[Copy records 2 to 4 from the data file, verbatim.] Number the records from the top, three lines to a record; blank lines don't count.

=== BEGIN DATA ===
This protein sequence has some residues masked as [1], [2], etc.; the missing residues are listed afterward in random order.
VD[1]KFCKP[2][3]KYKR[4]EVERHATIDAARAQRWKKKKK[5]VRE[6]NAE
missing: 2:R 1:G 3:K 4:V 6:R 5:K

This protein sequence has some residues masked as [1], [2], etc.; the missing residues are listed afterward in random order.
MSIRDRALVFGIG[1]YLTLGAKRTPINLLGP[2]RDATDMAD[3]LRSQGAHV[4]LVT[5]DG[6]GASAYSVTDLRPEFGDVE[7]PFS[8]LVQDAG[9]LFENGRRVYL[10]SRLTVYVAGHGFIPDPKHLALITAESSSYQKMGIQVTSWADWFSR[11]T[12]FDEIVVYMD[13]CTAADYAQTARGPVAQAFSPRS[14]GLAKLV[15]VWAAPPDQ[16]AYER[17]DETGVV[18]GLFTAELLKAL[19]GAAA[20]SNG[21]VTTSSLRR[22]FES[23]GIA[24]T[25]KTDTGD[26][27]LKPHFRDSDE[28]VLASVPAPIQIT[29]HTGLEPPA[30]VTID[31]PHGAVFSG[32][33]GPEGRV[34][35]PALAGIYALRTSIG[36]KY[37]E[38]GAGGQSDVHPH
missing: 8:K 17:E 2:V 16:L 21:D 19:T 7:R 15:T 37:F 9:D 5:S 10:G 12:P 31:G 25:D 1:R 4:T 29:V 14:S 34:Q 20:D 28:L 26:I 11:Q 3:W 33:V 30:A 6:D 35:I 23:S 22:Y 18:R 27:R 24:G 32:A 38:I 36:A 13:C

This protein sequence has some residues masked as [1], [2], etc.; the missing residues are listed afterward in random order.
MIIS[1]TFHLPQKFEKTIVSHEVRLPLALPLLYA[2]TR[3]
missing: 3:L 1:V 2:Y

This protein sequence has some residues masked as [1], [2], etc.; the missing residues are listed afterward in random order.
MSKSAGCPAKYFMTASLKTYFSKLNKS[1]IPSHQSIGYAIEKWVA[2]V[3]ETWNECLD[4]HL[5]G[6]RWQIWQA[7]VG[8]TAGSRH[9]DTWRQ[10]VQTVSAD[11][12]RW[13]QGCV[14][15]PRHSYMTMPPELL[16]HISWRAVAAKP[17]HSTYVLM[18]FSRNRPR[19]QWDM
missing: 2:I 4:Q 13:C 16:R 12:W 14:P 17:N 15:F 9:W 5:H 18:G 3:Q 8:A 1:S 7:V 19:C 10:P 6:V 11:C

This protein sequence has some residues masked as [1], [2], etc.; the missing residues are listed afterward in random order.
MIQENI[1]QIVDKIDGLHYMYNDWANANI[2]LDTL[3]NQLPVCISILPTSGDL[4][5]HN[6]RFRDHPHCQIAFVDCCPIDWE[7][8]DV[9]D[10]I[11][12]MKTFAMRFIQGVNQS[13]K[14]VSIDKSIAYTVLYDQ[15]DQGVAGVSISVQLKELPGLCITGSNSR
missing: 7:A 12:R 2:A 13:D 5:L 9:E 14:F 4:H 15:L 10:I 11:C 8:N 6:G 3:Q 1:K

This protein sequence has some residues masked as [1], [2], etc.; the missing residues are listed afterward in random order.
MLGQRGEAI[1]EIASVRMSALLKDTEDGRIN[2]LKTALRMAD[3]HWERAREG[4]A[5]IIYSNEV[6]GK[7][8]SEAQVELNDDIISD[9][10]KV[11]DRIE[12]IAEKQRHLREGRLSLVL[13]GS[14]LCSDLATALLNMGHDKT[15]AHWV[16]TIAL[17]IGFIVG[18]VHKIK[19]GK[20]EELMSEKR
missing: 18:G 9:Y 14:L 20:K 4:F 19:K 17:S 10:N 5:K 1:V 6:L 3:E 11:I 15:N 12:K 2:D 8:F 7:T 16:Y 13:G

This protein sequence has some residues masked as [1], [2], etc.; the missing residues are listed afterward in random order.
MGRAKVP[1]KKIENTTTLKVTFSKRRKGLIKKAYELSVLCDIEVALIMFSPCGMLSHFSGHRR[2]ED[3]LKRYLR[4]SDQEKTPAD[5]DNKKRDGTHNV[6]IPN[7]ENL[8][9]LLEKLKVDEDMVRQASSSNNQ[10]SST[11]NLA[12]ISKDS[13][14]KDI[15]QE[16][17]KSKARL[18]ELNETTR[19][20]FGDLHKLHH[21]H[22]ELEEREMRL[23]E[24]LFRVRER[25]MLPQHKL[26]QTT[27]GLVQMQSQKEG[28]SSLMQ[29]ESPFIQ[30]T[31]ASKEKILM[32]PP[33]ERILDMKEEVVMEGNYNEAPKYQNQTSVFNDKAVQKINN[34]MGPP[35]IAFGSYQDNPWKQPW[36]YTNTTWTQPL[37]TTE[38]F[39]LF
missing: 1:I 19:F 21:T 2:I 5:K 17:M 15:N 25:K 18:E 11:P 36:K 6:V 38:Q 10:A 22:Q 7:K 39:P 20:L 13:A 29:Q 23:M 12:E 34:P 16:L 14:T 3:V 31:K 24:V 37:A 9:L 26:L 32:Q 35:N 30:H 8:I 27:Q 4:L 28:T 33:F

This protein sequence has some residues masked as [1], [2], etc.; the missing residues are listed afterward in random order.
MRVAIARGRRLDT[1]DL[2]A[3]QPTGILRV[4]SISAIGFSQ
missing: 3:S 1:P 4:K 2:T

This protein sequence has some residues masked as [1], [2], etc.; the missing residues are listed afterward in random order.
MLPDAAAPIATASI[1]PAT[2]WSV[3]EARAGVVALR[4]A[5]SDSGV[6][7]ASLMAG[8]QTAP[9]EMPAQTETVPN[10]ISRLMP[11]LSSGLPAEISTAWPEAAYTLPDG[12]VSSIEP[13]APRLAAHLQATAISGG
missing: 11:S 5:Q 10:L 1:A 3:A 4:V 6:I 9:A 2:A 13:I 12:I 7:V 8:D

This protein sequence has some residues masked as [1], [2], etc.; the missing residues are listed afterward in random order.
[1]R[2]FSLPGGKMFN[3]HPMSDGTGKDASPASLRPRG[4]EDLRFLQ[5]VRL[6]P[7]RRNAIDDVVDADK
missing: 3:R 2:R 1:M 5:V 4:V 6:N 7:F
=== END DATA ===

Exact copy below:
This protein sequence has some residues masked as [1], [2], etc.; the missing residues are listed afterward in random order.
MSIRDRALVFGIG[1]YLTLGAKRTPINLLGP[2]RDATDMAD[3]LRSQGAHV[4]LVT[5]DG[6]GASAYSVTDLRPEFGDVE[7]PFS[8]LVQDAG[9]LFENGRRVYL[10]SRLTVYVAGHGFIPDPKHLALITAESSSYQKMGIQVTSWADWFSR[11]T[12]FDEIVVYMD[13]CTAADYAQTARGPVAQAFSPRS[14]GLAKLV[15]VWAAPPDQ[16]AYER[17]DETGVV[18]GLFTAELLKAL[19]GAAA[20]SNG[21]VTTSSLRR[22]FES[23]GIA[24]T[25]KTDTGD[26][27]LKPHFRDSDE[28]VLASVPAPIQIT[29]HTGLEPPA[30]VTID[31]PHGAVFSG[32][33]GPEGRV[34][35]PALAGIYALRTSIG[36]KY[37]E[38]GAGGQSDVHPH
missing: 8:K 17:E 2:V 16:L 21:D 19:T 7:R 15:T 37:F 9:D 5:S 10:G 12:P 31:G 25:D 1:R 4:T 29:V 14:S 34:Q 20:D 28:L 26:I 11:Q 3:W 33:V 30:A 6:D 35:I 23:S 22:Y 18:R 27:R 24:G 32:A 38:I 36:A 13:C

This protein sequence has some residues masked as [1], [2], etc.; the missing residues are listed afterward in random order.
MIIS[1]TFHLPQKFEKTIVSHEVRLPLALPLLYA[2]TR[3]
missing: 3:L 1:V 2:Y

This protein sequence has some residues masked as [1], [2], etc.; the missing residues are listed afterward in random order.
MSKSAGCPAKYFMTASLKTYFSKLNKS[1]IPSHQSIGYAIEKWVA[2]V[3]ETWNECLD[4]HL[5]G[6]RWQIWQA[7]VG[8]TAGSRH[9]DTWRQ[10]VQTVSAD[11][12]RW[13]QGCV[14][15]PRHSYMTMPPELL[16]HISWRAVAAKP[17]HSTYVLM[18]FSRNRPR[19]QWDM
missing: 2:I 4:Q 13:C 16:R 12:W 14:P 17:N 15:F 9:W 5:H 18:G 3:Q 8:A 1:S 7:V 19:C 10:P 6:V 11:C